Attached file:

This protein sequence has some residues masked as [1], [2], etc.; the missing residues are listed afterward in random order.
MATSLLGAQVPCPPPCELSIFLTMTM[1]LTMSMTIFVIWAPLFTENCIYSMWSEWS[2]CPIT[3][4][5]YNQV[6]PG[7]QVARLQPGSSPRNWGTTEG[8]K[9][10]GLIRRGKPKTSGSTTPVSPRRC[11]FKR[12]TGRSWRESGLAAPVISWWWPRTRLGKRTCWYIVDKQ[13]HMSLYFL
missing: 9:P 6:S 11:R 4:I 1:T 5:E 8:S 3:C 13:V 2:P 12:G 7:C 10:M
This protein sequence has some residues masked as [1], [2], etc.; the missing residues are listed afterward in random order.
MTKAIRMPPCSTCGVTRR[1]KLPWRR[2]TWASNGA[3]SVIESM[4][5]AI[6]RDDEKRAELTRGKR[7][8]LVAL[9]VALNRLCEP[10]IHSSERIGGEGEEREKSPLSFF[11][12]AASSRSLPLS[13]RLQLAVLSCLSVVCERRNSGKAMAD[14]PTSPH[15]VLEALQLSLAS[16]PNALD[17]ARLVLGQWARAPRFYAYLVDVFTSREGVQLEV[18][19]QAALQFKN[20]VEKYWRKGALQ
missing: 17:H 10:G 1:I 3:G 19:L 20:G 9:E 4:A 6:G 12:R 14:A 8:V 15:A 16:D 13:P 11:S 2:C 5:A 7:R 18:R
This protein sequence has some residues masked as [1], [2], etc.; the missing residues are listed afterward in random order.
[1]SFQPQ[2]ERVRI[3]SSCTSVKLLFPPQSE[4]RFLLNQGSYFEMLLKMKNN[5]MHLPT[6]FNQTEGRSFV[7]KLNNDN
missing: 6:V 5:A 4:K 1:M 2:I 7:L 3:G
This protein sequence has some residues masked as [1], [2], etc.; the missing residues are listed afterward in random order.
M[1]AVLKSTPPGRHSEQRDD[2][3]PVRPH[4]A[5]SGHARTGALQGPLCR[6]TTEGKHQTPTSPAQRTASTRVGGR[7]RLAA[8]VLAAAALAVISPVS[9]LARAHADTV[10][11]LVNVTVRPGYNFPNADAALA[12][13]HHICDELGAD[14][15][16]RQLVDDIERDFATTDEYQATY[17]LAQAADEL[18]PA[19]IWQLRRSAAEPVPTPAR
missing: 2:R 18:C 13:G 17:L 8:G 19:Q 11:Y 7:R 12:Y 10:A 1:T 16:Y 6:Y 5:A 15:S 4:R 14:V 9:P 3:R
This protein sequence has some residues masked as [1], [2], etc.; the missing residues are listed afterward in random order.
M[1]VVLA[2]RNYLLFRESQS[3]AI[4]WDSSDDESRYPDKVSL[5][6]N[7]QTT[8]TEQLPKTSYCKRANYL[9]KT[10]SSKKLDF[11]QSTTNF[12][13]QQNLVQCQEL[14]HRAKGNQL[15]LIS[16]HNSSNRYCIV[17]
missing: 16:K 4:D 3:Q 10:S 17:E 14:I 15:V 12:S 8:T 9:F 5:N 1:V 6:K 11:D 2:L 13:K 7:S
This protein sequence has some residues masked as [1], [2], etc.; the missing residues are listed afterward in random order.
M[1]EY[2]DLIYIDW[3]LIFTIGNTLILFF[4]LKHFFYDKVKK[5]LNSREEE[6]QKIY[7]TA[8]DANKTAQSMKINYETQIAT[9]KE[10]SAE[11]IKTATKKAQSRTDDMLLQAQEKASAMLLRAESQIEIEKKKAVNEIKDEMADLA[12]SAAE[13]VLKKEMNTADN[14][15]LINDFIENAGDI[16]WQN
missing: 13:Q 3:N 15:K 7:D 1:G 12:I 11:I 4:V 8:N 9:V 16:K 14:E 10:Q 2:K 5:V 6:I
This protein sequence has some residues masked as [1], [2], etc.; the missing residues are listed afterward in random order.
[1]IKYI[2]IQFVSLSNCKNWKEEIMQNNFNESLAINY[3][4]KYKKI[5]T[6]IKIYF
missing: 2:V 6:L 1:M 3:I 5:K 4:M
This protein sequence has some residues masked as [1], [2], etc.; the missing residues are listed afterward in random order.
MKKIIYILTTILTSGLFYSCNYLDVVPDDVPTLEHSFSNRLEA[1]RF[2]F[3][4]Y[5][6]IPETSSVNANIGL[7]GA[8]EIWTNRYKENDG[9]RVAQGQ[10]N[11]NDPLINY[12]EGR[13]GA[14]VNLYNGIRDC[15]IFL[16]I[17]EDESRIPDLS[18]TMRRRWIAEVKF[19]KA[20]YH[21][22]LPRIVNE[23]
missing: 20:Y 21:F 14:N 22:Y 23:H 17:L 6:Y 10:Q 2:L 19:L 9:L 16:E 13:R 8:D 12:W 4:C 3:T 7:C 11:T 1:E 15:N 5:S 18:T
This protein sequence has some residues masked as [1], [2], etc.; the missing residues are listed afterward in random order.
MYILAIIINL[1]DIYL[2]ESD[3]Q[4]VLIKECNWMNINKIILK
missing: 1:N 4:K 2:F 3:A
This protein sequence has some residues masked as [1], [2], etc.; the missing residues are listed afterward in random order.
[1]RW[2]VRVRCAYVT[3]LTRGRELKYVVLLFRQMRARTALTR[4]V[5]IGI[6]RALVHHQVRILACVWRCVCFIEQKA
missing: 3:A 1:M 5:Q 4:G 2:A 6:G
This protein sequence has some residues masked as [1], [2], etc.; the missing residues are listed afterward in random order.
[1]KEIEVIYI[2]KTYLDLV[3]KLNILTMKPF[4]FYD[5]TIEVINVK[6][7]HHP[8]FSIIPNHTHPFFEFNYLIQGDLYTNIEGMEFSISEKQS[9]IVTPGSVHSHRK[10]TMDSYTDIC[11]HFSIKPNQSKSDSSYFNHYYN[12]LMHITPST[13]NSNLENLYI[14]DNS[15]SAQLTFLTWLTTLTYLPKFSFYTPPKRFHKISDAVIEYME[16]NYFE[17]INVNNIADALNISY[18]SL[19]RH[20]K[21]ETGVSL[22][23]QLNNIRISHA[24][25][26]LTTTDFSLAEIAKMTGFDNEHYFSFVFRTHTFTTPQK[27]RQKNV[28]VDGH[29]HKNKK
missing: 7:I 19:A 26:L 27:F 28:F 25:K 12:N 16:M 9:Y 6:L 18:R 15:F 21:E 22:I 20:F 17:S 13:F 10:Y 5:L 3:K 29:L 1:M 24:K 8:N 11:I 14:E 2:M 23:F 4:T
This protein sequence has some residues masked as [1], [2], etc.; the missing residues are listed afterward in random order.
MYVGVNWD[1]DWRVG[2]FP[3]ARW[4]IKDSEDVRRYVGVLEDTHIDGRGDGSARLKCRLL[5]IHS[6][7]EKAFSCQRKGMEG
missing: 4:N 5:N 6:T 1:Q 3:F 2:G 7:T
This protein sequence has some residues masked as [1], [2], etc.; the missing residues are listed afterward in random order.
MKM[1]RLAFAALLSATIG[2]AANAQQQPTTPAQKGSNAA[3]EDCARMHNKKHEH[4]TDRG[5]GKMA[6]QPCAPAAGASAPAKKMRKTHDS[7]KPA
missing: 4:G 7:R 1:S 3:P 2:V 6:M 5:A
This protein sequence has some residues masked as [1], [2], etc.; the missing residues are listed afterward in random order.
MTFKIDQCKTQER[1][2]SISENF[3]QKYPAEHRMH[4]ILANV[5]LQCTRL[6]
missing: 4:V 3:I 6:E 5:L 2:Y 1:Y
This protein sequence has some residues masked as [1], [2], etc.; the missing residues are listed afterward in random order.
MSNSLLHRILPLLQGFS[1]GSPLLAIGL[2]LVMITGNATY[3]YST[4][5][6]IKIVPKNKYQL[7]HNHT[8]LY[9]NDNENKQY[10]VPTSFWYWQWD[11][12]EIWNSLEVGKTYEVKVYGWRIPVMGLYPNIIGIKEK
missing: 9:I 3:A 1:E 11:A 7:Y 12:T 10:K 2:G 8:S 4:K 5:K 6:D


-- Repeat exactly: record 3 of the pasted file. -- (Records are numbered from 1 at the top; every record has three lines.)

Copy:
This protein sequence has some residues masked as [1], [2], etc.; the missing residues are listed afterward in random order.
[1]SFQPQ[2]ERVRI[3]SSCTSVKLLFPPQSE[4]RFLLNQGSYFEMLLKMKNN[5]MHLPT[6]FNQTEGRSFV[7]KLNNDN
missing: 6:V 5:A 4:K 1:M 2:I 7:L 3:G